They won't do that again. We'll never see hundreds of thousands of American kids drafted and sent to Colombia to fight the Drug War on the ground. Instead, the new military will rely on a handful of commandos and advisors, some pilots bombing from 20,000 feet, and a lot of soldierettes designing social-service programs "for the millions of under-served, at-risk women and children of Colombia." And it will rely as well on billions upon billions of our tax money, wantonly poured into South American jungles and slums — and into the Swiss bank accounts of corrupt officials.

It wasn't just conscription that sparked so much opposition during Vietnam; the bombing horrified many, too. That won't be a problem this time either. Some opposed the bombing of Indochina on sincere humanitarian and anti-imperialist grounds, but the folks who were really in charge of the antiwar movement, and their leftist allies in the established media, opposed it because the B-52s hit the occasional Comrade Agrarian Reformer lurking among all of his hapless victims. However, the Dark Suits have long since folded their old opposition, the New Left, into the ruling apparatus as Red Guards. Many Guards have become happy imperial warriors, now that there aren't any real Commies left for the empire to bomb. That has left only sincere humanitarians and anti-imperialists on the sidewalk. Result? The public opposition to the bombing of Iraq was one-hundredth the size of the opposition to the bombing of Indochina. And the opposition to the bombing of the Balkans was one-thousandth the size. At that rate, we can expect only a corporal's guard to picket the Palace if Colombia is laid waste.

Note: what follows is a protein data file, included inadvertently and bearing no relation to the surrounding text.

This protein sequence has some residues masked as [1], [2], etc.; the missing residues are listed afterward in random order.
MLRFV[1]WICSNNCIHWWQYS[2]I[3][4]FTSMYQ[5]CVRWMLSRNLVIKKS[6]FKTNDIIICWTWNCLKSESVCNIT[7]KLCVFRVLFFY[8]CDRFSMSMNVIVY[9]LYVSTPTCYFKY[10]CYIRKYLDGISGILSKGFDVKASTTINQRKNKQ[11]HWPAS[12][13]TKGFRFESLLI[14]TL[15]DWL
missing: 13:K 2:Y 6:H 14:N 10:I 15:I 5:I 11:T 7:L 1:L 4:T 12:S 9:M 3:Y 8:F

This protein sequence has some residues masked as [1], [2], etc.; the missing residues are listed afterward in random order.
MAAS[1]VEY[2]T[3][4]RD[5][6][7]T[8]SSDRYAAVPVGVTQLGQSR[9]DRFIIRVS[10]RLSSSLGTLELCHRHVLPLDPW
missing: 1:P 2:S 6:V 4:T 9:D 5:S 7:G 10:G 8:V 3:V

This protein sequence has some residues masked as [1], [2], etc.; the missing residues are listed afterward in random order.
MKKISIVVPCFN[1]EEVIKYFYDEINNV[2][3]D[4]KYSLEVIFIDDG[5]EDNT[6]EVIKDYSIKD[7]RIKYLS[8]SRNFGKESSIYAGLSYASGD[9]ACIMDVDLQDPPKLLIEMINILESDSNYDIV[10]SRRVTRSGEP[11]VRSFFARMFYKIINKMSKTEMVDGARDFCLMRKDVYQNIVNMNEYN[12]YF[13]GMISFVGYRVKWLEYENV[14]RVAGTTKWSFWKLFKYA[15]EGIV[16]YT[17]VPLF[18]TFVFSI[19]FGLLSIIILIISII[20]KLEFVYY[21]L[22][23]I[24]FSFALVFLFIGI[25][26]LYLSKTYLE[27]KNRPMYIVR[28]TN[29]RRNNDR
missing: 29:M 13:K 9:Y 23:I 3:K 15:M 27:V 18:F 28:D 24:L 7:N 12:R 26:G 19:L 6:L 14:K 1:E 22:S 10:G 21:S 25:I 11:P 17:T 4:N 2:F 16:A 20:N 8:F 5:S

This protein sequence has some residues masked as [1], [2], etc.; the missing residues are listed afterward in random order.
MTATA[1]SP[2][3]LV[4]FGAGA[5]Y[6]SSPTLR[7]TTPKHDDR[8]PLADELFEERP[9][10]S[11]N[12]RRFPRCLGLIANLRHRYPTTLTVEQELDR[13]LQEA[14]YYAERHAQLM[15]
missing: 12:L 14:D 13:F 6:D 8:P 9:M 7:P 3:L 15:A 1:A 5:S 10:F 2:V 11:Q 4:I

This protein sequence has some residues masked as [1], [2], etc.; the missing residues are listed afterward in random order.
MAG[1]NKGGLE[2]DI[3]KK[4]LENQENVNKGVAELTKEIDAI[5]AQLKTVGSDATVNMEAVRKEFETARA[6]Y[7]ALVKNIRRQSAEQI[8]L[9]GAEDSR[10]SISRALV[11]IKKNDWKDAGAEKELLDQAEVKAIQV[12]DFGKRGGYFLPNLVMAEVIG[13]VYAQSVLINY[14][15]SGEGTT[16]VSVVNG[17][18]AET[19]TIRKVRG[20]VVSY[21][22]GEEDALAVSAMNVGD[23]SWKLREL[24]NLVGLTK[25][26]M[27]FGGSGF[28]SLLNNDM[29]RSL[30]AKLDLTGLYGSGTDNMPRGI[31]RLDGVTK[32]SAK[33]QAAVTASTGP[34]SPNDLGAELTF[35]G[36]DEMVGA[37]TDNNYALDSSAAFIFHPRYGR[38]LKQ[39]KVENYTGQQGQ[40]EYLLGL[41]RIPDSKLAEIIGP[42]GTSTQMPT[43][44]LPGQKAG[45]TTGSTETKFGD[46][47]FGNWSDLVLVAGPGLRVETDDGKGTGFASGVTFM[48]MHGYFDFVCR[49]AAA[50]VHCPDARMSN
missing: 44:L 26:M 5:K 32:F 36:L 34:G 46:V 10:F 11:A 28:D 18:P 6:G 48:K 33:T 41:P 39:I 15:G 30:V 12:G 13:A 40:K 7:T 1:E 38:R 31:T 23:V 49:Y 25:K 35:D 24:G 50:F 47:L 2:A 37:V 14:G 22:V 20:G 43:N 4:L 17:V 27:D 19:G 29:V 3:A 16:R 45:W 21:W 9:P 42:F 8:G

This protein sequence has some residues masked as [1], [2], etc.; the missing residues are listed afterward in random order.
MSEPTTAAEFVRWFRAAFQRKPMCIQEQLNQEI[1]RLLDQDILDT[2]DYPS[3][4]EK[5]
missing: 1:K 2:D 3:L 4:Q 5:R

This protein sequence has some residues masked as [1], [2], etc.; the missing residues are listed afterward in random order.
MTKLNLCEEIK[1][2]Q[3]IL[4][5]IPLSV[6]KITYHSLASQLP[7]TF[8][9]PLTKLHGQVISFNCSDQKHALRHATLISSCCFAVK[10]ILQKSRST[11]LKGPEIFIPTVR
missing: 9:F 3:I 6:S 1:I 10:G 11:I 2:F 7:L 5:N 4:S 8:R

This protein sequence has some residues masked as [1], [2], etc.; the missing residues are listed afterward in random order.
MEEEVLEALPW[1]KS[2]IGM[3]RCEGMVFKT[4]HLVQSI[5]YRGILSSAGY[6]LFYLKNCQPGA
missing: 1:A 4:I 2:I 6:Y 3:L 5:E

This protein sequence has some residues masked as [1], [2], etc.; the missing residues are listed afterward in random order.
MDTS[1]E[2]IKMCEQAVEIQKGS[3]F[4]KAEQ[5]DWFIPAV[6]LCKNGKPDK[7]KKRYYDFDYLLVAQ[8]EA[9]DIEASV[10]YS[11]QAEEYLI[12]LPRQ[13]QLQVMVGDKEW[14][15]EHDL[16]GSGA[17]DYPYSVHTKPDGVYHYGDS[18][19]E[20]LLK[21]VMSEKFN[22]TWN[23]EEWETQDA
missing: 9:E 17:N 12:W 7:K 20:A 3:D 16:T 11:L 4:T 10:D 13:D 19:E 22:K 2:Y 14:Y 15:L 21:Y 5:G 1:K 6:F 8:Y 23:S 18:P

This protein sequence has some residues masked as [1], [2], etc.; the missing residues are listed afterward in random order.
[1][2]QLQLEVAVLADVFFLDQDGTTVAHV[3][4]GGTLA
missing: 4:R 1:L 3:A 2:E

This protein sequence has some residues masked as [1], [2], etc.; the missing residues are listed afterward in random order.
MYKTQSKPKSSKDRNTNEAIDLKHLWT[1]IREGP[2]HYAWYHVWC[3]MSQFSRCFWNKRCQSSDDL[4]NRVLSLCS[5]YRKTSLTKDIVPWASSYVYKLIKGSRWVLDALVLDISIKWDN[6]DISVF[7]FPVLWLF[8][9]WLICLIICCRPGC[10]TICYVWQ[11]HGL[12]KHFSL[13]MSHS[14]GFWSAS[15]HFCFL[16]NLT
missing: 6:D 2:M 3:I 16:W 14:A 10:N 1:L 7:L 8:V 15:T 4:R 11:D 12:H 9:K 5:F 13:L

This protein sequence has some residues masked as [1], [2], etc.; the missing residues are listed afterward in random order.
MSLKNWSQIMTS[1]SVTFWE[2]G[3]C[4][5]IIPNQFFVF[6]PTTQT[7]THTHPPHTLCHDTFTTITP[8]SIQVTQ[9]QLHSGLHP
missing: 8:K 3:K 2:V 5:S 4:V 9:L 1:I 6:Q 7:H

Our rulers are experts now. They'll make sure the U.S. war in Colombia is relatively bloodless for Americans — at least in Colombia, if not here at home — but in other ways the war will resemble Vietnam. It will be a protracted, insoluble conflict, a hopeless and hideously expensively quagmire. And that will be an intended  unintended consequence, which will suit our state-builders in Washington and New York just fine.

July 1, 2000

© 2000 by WTM Enterprises. All rights reserved.